The ability to consider every detail and outcome can make decision-making difficult for us. We can become paralyzed by the fear of making the wrong choice, so we become chronically indecisive. Please be patient with us during these times. Your support and understanding can help us feel more confident in our decisions (and our ability to make them in the first place).

5. Overthinking can be (and usually is) exhausting.

serious business guy looking to side

Overthinking requires a lot of mental energy. After a long day of constant thinking, we might need some time to ourselves to relax and recharge. It’s not that we’re antisocial; we just need some quiet time to let our minds rest. We know this seems like a foreign concept to many people, but we’re trying to maintain our equilibrium as best we can.

6. We really appreciate a bit of reassurance.

Senior mother consoling her daughter at home

Because we often imagine worst-case scenarios, we appreciate reassurance from the people we’re closest to. Hearing that things are okay or that we’re doing a good job can help quiet our anxious thoughts. Don’t underestimate the power of a few kind words. We’re not necessarily dependent on external validation, but it definitely feels nice.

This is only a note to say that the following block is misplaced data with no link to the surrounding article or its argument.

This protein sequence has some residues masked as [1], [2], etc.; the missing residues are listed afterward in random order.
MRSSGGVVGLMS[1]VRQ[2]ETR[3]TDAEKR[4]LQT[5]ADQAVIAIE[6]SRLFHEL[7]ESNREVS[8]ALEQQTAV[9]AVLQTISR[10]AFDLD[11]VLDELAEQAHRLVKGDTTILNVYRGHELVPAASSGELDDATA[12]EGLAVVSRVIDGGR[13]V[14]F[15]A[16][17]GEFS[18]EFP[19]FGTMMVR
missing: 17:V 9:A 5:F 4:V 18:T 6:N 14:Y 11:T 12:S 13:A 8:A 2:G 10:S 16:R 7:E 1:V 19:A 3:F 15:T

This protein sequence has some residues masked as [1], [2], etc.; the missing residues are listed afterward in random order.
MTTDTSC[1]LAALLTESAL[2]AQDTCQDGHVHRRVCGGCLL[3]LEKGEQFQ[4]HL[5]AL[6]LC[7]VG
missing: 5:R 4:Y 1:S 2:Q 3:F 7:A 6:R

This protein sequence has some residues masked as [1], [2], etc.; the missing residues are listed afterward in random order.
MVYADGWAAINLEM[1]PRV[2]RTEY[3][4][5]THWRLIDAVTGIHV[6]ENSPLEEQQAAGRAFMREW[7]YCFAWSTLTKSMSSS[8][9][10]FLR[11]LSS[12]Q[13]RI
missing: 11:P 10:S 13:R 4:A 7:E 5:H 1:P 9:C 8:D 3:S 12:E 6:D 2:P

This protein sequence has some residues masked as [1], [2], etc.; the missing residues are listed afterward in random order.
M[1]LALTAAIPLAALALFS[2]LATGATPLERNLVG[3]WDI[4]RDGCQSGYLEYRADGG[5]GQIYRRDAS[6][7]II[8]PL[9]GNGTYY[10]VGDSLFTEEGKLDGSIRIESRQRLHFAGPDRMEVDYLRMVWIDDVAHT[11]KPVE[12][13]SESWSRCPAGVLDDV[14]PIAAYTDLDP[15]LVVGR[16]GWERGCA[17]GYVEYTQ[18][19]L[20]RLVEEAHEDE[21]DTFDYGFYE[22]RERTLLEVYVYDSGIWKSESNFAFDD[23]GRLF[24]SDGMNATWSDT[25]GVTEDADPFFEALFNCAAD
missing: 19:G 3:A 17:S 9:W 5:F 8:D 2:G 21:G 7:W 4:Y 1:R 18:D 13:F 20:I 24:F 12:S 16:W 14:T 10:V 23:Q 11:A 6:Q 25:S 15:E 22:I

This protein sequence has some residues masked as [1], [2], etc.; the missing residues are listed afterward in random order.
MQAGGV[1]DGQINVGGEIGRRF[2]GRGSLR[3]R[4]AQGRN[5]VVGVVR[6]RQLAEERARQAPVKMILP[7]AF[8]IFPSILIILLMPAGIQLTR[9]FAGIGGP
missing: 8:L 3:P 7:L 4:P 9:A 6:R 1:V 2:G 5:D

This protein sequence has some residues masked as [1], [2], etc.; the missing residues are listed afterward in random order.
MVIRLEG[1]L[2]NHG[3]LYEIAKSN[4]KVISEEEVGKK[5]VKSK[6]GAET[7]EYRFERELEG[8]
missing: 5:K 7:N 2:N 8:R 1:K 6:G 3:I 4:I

7. We don’t always need advice.

mom and dad talking to adult kids

When we share our worries with you, we’re not necessarily looking for you to solve our problems or give us advice. Sometimes, we just need someone to listen and validate our feelings. Your empathy can be more helpful than any feedback you can give. Of course, if we ask for it, please feel free to give us your honest opinions.

8. We’re more than our thoughts.

While overthinking is a big part of our lives, it doesn’t define us. We have so many other amazing qualities and strengths. We’re creative, empathetic, and thorough, among other things. We hope you can see us for who we are beyond our overthinking. It’s tough, but know that we’re working on it.